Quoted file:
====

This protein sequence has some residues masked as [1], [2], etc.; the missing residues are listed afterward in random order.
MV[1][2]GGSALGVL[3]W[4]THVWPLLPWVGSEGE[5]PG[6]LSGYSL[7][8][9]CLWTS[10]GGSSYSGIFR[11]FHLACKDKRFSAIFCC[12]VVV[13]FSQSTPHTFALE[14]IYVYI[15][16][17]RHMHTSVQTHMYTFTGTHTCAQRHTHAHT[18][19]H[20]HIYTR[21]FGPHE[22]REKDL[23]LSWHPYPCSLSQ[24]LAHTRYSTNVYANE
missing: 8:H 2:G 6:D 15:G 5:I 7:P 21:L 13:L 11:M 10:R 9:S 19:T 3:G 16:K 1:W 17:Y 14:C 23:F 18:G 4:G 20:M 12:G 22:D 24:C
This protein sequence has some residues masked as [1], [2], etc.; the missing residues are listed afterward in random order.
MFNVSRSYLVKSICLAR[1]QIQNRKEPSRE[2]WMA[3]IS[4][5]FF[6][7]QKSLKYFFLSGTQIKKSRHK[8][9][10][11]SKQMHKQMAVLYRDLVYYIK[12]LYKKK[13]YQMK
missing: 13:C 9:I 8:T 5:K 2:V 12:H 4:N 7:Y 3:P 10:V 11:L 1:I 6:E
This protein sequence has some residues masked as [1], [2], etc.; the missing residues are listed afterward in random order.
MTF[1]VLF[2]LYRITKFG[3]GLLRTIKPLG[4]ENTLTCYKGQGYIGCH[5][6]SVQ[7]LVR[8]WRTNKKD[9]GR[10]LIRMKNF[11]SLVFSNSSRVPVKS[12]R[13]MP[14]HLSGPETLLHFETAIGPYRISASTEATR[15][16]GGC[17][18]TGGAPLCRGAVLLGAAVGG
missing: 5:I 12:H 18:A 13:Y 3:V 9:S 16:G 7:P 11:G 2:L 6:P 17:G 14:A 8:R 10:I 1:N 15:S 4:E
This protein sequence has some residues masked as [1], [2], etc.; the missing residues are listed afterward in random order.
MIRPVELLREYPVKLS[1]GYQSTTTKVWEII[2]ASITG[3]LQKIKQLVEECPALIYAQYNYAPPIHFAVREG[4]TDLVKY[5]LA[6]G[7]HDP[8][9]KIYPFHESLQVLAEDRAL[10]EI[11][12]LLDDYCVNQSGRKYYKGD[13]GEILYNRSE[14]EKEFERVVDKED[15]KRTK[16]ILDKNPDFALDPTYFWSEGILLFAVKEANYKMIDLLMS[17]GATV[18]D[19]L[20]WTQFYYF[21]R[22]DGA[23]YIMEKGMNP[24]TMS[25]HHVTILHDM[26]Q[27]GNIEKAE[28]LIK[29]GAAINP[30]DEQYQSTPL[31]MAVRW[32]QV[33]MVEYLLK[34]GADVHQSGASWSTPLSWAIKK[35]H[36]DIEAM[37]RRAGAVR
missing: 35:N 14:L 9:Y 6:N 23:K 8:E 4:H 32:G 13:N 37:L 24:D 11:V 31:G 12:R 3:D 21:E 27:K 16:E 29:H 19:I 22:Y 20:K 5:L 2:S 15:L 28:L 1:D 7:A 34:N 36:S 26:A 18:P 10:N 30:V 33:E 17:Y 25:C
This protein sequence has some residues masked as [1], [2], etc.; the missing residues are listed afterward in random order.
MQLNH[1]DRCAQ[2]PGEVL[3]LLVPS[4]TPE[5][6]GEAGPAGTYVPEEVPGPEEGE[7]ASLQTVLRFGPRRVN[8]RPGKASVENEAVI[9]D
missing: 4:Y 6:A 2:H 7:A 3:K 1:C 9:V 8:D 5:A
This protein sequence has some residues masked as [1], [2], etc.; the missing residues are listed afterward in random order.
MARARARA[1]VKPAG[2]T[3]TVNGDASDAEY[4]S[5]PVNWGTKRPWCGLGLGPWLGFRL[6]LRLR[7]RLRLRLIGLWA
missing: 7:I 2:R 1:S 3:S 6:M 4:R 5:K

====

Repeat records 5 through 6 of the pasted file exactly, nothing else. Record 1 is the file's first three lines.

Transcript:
This protein sequence has some residues masked as [1], [2], etc.; the missing residues are listed afterward in random order.
MQLNH[1]DRCAQ[2]PGEVL[3]LLVPS[4]TPE[5][6]GEAGPAGTYVPEEVPGPEEGE[7]ASLQTVLRFGPRRVN[8]RPGKASVENEAVI[9]D
missing: 4:Y 6:A 2:H 7:A 3:K 1:C 9:V 8:D 5:A
This protein sequence has some residues masked as [1], [2], etc.; the missing residues are listed afterward in random order.
MARARARA[1]VKPAG[2]T[3]TVNGDASDAEY[4]S[5]PVNWGTKRPWCGLGLGPWLGFRL[6]LRLR[7]RLRLRLIGLWA
missing: 7:I 2:R 1:S 3:S 6:M 4:R 5:K